Trying (2020 – : 8 x 30 minutes : Apple Tv+)

Apple TV is still in it’s infancy, but it has some gems that really do make it worth checking out. This was the first I watched and it’s still my favourite. All Nikki (Esther Smith) and Jason (Rafe Spall) want is a baby. They’ve been together for several years and it’s just not happening, till medical treatment shows it’s unlikely to ever happen. So, they decide to adopt. With their dysfunctional friends, screwball family, and chaotic lives will the adoption panel think they’re ready to be parents? With another superb ensemble cast (Ophelia Lovibond, Oliver Chris, Phil Davis, Imelda Staunton to name but a few) Trying is an effortless watch, a comedy drama as witty as it is warm.

Tv Tuesday #5

One sentence summary – 3 suggestions of tv shows you may have missed and will probably love. Are you not entertained? Give #1, #2, #3 and #4 a try.

The Vow (2013-2016 : 9 x 60 mins : Sky/Now TV )

This documentary series may just have been the most compelling thing I have watched all year. I’d been vaguely aware of the story about self-improvement group NXIVM¬†due to the involvement of Alison Mack, who I’d loved in early years of Superman show Smallville. But there is so, so much more the story – it really does have to be seen to be believed. In episode one we met some central members of the group who are deciding to leave, all-too aware of the consequences they may face if they do. With each episode more is revealed and unravelled. What this series does so fantastically is destroy the myth of people who believe they’re ‘too smart’ to ‘fall for’ a cult. Here we see the how and why people join such groups, and the insidious reach this group had. Darkly unnerving and hard to shake off.

Hindsight (2015: 10 x 30 minutes : Amazon Prime)

On the Pilot Tv podcast, the team end each episode with a chance to Banshee a show of their choice – a show that was cancelled too soon and/or is little scene. This would be my pick, both a show cancelled too early and that wasn’t seen by enough people, with a concept I think about a lot. Becca, as she nears 40, is about to embark on her second wedding to Andy Kelly, but her joy is tempered by the absence of her old best friend Lolly who’s a no-show, having dropped out of their relationship years ago. And so, courtesy of a time travelling lift, Becca awakes in 1995 – knowing everything about her future and with chance to change it all for the better. A wonderful story about friendship, love and choices – with also some of the best uses of 90s nostalgia in recent tv history.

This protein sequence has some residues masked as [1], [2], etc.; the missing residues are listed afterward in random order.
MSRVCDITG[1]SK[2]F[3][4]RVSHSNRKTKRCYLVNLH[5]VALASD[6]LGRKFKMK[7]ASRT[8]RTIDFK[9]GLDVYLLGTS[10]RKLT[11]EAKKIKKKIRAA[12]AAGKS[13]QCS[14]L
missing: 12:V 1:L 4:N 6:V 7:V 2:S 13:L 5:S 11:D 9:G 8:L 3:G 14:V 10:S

Industry (2020 – : 8 x 50 minutes : BBC iPlayer)

The plot summary for this is ‘Young bankers and traders make their way in the financial world in the aftermath of the 2008 collapse.’ In all honesty, having seen all 8 episodes, I have no memory of any substantial plot-impacting mention of the 2008 collapse. Instead we follow a group of young and sexy people who work in a bank be young and sexy as they work in a bank. It shouldn’t be so engrossing, yet it really is. The main reason for that is the development of both character and story over the course of the 8 episodes. The characters become more interesting, more developed yet varying degrees of incomprehensible. The story begins to get braver, saying scathing things about the industry that finds value in everything but human lives. It’s mad, ludicrous, mostly unbelievable and yet I find myself already looking forward to season 2.